Just because we leave town doesn’t mean we leave our sponsors behind. We may need them more than ever while traveling. Even if we can’t call them without risking our anonymity, we can certainly text or email, both of which are silent. Also, if something is bugging us that may lead us to eat, staying in touch with a sponsor will help us avoid eating over feelings.

Be sure to do a 10th Step inventory at night.
The rationale here is to ensure that we check in our eating. Did we respond to anything in our day by making excuses based on our circumstances while traveling to eat compulsively? Is there anything that occurred during the day that we need to deal with before we might eat compulsively tomorrow?

Most important of all, however, is that we trust and rely on our Higher Power. Many times traveling brings with it stressors such as traffic, lost luggage, or simply the strangeness of being away from home. If visiting family and friends, we may feel ill-at-ease being a houseguest or longstanding conflicts may rear up. In many cases, we may be visiting our eating buddies. Our old way of dealing with these things was to eat for ease and comfort. Now we are in the business of trusting and relying on God. We replace food with God. We sit with difficult feelings and situations, knowing that by not reacting to them with extreme actions or with compulsive eating, we will be OK. We accept a little discomfort now in exchange for keeping the abstinence that allows us to be sane in this world.

Strong Abstinence Checklist

OA's Strong Abstinence Checklist

OA’s Strong Abstinence Checklist

2014 is SeacoastOA’s Year of Abstinence. As if on cue, OA World Service recently passed along an excellent tool, the Strong Abstinence Checklist. Click the link to download a printable PDF.

The Strong Abstinence Checklist includes twelve questions that remind us of the actions we can take to get and keep our abstinence. It also includes twelve questions for written reflection.

Here’s four ways you might find it immediately useful:

  1. Assess your abstinence anytime, anywhere
  2. Ask your sponsor to work through it with you
  3. Work through it with a sponsee to support their abstinence
  4. Use one of its questions as the topic in a discussion-format meeting.

This checklist has been added to our website and can be found on our Recovery Resources page. Please feel free to distribute it at your meetings—it is OA approved.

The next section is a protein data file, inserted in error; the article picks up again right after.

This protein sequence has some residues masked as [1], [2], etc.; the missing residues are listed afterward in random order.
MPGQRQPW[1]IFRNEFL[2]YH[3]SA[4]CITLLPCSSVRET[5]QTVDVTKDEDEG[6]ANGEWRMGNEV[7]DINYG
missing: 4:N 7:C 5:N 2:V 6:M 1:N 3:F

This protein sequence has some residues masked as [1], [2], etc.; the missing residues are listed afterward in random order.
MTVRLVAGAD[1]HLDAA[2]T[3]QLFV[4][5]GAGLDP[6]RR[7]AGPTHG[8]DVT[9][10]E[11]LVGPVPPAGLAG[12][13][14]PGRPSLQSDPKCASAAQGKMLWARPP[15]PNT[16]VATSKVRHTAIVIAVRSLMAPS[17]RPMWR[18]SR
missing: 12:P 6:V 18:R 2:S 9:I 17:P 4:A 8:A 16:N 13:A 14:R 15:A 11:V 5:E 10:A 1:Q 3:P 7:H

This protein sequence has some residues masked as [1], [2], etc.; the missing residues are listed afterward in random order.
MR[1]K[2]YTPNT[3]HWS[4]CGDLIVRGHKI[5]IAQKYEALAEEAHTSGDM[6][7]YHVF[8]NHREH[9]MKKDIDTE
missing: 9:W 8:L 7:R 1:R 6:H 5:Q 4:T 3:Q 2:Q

2014: Year of Abstinence

141_Commitment-to-AbstSeacoast Intergroup has made 2014 The Year of Abstinence in our area.

Just what does this mean to for current members and newcomers? It means we are providing special opportunities to explore abstinence from compulsive eating and food addiction in new ways that may help your recovery, whether you are new to the idea, getting abstinent, newly abstinent, or abstinent for many twenty-four hours in a row.

Here are four actions Seacoast Intergroup is taking. We’ll have more information as details become available.

The new Thursday night Portsmouth meeting is focused on abstinence and features speakers describing what they were like, how they got abstinent, and how they maintain it. (See this flyer or visit our meetings page for more details.)

Our 12th Step Within Drive helps you pass on the message of abstinence and recovery to others, and working the 12th Step is vital to maintaining our abstience! Call someone you haven’t seen at a meeting lately on the 12th of every month…or any day of the month! (See this flyer for ideas.) Pass it on!

SeacoastOA.wordpress.com is the new site for our Intergroup. It’s friendlier and more navigable than our old site, and it allows us to inform you of what’s going on more quickly and easily. We’ve also got a lot of great resources for your recovery and for the health of your meetings. Got a resource you’d like us to add? Just email us!

We will soon be announcing the details of two incredible, abstinence-focused one-day workshops that Seacoast Intergroup will be hosting this summer. Both will be facilitated by wonderful, experienced OA members from elsewhere in Region 6, and no one will not want to miss these events. More will be revealed very soon, so stay on the edge of your seat. Just know that there may be limited space available. We will be opening this opportunity up to members of neighboring intergroups as well, but Seacoast Intergroup members will have the first chance to reserve a seat!